Lisa Chambers is among a number of high-profile Fianna Fáil TDs now fighting for their seats as counting continues in the election.
However, Micheál Martin’s party could still return as the largest political party in the next Dáil and Fianna Fáil have already come under pressure to enter coalition talks with Sinn Féin.
As Sinn Féin candidates topped polls across the country, Mr Martin last night seemed to soften his stance on doing a deal with Mary Lou McDonald’s party which he had repeatedly ruled out in advance of polling day.
Fianna Fáil, who had supported Fine Gael in Government through the confidence and supply agreement, have failed to make the gains they had hoped for after the unexpected surge in support for Sinn Féin.
They are now projected to take just over 40 seats — roughly the same as the 45 seats they had in the last Dáil — as a number of their out-going TDs are now expected not to return to the 33rd Dáil.
Ms Chambers, Fianna Fáil’s Brexit spokesperson, was in danger of losing her seat in Mayo after receiving 6,373 first-preference votes.
Fine Gael’s Michael Ring and Sinn Féin’s Rose Conway-Walsh were both elected on the first count in Mayo, with Fianna Fáil deputy leader Dara Calleary trailing behind them with 9,163 first-preference votes.
In Wicklow, the party’s health spokesman Stephen Donnelly was also clinging on last night. He ran as a Social Democrat in the 2016 election when he topped the poll with 20% of first-preference votes. However, he received just 7% of first-preference votes in Saturday’s election and could be pipped at the post by Jennifer Whitmore — the candidate put forward by his former party.
In Kerry, outgoing Fianna Fáil TD John Brassil conceded early yesterday afternoon claiming that “barring a miracle” he would not retain his seat.
However, the party were last night still expected to retain a seat in the constituency with his running mate Norma Foley looking likely to be elected. Tallies had her on 9% with 6,842 first-preferences and Mr Brassil behind her on 7% with 5,421 votes.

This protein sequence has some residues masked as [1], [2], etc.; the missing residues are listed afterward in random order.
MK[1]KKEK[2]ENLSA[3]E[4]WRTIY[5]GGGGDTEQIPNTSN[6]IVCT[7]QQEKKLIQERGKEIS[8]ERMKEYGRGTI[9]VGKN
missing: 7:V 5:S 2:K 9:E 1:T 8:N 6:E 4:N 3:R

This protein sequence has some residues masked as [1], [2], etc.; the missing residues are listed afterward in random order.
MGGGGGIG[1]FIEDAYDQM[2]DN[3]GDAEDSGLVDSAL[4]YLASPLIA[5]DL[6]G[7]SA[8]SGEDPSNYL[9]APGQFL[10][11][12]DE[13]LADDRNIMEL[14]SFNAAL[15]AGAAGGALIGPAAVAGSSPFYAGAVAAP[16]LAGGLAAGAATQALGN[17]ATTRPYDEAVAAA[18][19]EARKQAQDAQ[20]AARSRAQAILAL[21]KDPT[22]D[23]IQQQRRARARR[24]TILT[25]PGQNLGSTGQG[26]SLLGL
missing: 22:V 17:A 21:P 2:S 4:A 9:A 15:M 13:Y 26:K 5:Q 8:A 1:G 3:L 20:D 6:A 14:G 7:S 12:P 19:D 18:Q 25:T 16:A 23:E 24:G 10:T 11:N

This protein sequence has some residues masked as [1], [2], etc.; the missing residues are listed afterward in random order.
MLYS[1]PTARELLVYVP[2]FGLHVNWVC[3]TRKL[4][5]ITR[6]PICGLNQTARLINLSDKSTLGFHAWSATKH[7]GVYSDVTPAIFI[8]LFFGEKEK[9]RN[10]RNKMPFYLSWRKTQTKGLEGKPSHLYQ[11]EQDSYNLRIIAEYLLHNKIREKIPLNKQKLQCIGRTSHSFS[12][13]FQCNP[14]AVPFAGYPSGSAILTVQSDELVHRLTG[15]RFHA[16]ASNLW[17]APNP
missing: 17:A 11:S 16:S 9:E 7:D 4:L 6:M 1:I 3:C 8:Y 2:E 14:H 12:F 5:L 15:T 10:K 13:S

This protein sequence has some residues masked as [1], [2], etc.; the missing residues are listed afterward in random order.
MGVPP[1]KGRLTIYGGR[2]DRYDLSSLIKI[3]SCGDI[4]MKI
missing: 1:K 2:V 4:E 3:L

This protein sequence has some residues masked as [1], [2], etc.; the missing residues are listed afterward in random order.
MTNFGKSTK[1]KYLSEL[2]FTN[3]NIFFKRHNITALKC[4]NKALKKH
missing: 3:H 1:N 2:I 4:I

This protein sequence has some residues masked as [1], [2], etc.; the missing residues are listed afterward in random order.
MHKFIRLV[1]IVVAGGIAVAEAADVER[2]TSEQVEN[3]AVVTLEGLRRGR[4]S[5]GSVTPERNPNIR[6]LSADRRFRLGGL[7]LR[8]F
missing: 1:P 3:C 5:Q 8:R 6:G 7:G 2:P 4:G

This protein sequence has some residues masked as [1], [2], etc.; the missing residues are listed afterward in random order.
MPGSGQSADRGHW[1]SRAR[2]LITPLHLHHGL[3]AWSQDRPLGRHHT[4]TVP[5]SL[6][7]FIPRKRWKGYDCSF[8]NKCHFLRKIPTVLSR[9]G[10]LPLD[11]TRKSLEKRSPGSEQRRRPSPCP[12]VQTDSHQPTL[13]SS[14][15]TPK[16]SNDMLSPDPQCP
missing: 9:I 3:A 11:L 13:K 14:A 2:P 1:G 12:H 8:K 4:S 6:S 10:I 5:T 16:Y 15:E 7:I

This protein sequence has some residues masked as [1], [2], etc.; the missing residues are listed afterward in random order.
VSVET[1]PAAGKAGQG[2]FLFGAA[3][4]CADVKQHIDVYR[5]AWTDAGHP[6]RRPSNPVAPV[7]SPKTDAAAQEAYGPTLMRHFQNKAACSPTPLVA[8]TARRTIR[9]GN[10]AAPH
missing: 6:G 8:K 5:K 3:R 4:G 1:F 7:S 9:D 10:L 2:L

Among the other outgoing Fianna Fáil TDs who last night were in jeopardy of losing their seats was Eugene Murphy in Roscommon-Galway.
Fianna Fáil’s strategy to put forward Orla Leydon as his running mate appears to have backfired and neither are now expected to be elected.
However, as expected Independent Michael Fitzmaurice topped the poll and was the first TD to be elected in Roscommon-Galway.
There were also doubts over Declan Breathnach’s seat in Louth as well as Anne Rabbitte in Galway East.
However, Fianna Fáil are expected to make some gains including in Clare where they are now tipped to return two TDs.
They were also in the hunt for three seats in the Laois-Offally constituency as counting continued.
The party went into the election with one secure seat as the Ceann Comhairle is automatically returned to the Dáil.
Speaking in the Cork South Central count centre Mr Martin said there is “an onus and an obligation” on parties to build a “functioning government”.
“I don’t want to pre-empt anything,” he said but stated that there are still “serious policy issues” between the parties.
Sinn Féin’s Donnchadh Ó Laoghaire topped the poll in the Cork South Central constituency with over 14,000 first-preference votes. Micheál Martin was elected on the sixth count.
Mr Martin said: “I think we’ll let things calm down today. We’ll assess it when the full count is in, and the full number of seats is in. I’m a democrat.